Nokia’s MixRadio to spin off as independent entity following Microsoft cuts

MixRadioMicrosoft sent the tech world into a tizzy yesterday with the announcement that it will cut 18,000 jobs. A large portion of those jobs will be removed from Nokia, which it acquired in April. That cut includes plans to spin off Nokia’s MixRadio service into a standalone company.

Even before Microsoft picked up Nokia, the streaming app was focused on Windows phones. The first foray into mobile music in 2011 was a free app of company-curated playlists called Nokia Music that came preloaded on the company’s Lumia Windows Phone models.

Around 2013, Nokia added a paid subscription tier to the service, which offered better audio quality, track skipping and cache playlists. It also expanded to a web version to offer access for devices outside its own brand.

The most obvious benefit of MixRadio going solo is the opportunity to branch out to iOS and Android mobile devices, but it will likely be an uphill battle. The crowded field of competing services are already established across both web and mobile platforms, and many have months or years of a head start on building an audience base. And since MixRadio has been limited to Windows phones, it likely doesn’t have the brand recognition power of other services, such as Pandora or Spotify.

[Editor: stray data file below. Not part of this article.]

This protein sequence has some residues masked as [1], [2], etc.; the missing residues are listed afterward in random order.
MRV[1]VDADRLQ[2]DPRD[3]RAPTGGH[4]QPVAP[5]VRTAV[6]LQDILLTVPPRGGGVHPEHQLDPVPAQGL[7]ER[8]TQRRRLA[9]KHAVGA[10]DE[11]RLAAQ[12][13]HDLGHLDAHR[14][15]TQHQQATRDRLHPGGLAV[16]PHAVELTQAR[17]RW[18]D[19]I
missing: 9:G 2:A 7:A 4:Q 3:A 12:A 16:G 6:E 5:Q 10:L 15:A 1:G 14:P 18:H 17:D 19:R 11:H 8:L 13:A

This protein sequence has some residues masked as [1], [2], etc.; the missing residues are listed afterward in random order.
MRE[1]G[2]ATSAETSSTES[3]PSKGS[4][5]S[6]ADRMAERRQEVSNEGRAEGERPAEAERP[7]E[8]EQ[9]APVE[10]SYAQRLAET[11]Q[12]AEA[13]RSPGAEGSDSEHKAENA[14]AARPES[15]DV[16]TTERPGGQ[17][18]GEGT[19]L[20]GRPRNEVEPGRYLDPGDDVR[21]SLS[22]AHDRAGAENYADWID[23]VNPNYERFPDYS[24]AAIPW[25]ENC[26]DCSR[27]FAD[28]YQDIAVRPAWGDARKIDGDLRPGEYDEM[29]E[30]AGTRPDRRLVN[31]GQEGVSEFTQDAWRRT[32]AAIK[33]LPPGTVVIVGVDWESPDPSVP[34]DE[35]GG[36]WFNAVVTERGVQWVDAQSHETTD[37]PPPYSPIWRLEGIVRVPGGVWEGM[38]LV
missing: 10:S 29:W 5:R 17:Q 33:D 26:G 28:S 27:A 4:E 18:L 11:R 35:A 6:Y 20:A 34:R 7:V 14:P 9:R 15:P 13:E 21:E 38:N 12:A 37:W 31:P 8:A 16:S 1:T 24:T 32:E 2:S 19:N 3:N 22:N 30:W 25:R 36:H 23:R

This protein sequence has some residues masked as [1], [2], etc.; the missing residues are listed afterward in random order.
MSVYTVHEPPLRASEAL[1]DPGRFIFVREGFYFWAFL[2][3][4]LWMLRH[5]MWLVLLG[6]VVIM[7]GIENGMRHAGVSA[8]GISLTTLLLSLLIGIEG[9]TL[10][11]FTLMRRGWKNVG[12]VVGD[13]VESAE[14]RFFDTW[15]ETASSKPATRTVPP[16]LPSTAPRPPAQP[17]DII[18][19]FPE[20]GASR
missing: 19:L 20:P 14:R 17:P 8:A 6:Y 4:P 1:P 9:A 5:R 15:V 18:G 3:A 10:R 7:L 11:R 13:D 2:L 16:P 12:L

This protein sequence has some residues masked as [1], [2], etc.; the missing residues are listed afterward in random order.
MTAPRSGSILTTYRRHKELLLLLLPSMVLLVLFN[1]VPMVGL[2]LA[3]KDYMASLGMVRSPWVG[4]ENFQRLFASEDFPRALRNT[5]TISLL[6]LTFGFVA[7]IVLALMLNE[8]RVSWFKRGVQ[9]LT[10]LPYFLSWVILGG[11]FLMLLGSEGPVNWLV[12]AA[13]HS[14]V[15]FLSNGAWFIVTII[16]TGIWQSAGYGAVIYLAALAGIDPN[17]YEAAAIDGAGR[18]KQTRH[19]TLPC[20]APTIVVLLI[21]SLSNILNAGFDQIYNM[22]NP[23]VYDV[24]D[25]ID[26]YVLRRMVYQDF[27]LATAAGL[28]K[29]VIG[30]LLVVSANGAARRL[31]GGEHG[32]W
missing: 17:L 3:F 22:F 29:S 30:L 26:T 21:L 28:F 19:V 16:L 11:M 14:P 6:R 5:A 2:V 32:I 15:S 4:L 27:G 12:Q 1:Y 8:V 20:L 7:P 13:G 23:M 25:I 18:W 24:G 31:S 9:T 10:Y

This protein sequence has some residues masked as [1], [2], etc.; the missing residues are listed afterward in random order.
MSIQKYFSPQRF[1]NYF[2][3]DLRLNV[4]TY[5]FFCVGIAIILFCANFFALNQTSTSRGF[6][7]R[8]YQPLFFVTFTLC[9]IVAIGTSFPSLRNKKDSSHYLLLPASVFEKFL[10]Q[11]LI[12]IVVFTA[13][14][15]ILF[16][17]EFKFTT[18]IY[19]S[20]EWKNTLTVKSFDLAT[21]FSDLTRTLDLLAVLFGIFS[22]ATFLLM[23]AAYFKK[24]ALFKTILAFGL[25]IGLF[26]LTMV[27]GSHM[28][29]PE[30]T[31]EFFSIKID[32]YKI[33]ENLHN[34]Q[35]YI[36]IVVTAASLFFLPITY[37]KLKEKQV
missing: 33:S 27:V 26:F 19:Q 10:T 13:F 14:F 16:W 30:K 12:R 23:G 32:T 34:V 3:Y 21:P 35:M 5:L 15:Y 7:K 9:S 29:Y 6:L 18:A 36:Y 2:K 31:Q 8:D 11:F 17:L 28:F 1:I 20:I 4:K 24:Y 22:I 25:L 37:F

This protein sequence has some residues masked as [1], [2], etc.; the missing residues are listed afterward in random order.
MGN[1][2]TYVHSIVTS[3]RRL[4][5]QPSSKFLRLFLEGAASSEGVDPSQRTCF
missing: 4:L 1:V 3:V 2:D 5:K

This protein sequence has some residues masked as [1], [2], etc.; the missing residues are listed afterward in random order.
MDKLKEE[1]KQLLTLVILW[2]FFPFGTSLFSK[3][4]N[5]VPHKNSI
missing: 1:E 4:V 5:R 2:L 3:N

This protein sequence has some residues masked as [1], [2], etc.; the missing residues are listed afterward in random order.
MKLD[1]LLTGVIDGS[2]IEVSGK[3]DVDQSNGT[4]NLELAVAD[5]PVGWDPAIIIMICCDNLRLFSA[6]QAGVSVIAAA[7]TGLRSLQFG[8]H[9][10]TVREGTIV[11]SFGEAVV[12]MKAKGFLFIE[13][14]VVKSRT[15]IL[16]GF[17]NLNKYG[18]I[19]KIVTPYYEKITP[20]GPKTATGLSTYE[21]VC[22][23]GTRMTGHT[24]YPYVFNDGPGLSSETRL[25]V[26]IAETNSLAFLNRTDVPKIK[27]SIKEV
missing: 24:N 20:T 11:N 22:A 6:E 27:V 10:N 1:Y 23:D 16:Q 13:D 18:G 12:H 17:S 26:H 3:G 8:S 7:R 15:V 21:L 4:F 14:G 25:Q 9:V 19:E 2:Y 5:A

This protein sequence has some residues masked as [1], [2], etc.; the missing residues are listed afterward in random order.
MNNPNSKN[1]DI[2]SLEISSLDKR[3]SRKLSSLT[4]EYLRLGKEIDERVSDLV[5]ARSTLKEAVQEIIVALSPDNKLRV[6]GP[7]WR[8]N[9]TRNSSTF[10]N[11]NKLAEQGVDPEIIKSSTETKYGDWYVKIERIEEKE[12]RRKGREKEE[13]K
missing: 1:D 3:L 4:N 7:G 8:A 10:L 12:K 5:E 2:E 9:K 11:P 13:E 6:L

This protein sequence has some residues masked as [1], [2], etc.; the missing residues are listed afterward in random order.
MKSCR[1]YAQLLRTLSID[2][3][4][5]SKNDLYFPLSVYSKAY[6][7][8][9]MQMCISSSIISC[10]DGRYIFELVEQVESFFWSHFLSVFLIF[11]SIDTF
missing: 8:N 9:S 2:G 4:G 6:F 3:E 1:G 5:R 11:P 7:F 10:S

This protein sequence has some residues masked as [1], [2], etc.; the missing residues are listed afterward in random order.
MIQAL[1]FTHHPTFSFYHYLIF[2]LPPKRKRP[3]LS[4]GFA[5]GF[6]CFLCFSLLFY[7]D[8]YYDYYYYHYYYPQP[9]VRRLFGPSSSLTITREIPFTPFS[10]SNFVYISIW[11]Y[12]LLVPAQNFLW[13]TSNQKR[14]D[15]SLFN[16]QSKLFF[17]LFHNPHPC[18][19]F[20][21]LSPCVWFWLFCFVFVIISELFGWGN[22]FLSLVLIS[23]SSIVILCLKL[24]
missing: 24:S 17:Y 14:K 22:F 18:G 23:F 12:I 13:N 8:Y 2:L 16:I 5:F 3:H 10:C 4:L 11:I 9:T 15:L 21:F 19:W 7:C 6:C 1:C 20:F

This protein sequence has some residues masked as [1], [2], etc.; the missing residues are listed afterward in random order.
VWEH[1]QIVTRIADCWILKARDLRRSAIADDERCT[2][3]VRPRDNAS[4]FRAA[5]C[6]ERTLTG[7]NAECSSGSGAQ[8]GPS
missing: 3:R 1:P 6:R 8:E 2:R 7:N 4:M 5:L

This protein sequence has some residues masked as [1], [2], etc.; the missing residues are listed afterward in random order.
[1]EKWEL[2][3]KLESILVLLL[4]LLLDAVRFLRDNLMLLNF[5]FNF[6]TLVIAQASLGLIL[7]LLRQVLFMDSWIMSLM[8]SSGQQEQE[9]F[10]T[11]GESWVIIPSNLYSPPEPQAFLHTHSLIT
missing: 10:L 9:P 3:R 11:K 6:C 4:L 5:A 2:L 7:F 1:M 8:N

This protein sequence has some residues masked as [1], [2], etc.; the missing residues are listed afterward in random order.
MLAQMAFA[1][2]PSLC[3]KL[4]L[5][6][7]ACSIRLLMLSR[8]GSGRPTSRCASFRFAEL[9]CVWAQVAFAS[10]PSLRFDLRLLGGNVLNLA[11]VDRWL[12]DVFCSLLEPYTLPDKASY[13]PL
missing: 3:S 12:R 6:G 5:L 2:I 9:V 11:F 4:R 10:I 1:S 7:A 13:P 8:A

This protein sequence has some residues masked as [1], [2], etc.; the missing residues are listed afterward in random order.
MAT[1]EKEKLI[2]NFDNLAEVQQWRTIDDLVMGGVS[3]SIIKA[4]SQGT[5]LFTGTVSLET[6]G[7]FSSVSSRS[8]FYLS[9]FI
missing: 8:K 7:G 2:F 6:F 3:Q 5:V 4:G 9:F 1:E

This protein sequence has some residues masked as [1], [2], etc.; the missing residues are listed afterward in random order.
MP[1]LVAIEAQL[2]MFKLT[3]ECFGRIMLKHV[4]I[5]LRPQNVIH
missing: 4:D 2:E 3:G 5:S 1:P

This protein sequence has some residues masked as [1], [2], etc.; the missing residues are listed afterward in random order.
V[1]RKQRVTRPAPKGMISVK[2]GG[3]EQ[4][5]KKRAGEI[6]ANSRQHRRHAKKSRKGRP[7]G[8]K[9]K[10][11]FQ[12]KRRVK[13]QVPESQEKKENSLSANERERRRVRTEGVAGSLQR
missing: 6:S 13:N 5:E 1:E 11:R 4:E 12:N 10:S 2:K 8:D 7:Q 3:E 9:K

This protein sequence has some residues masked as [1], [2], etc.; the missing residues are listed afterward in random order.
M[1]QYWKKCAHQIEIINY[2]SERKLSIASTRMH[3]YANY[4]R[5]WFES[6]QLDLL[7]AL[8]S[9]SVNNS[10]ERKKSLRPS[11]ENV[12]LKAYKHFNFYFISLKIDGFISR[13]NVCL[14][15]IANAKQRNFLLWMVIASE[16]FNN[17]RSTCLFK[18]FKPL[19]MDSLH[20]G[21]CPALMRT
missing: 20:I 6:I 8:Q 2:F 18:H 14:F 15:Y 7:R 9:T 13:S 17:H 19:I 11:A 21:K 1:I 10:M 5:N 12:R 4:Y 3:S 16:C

MixRadio will need to offer something distinct and valuable for listeners to encourage them to test it out, much less stay around. That could be a bargain price point, a unique curation angle, or a better interface, but it will certainly need to take steps to stand out from its rivals.

Even though it’s losing Microsoft’s support, MixRadio will still be preloaded on Windows phones. Also, thanks to tech’s broader interest in music services and streaming, MixRadio may not have to look too hard to find backing from strong partners. “I’ve been meeting with potential investors around the world in the last few weeks,” Jyrki Rosenberg, chief for MixRadio, told The Guardian. “We remain open for further discussions.”

The Microsoft cuts may impact one other streaming service. The fate of Xbox Music, the streaming system for Microsoft’s video game console, has not been divulged yet.

Anna Washenko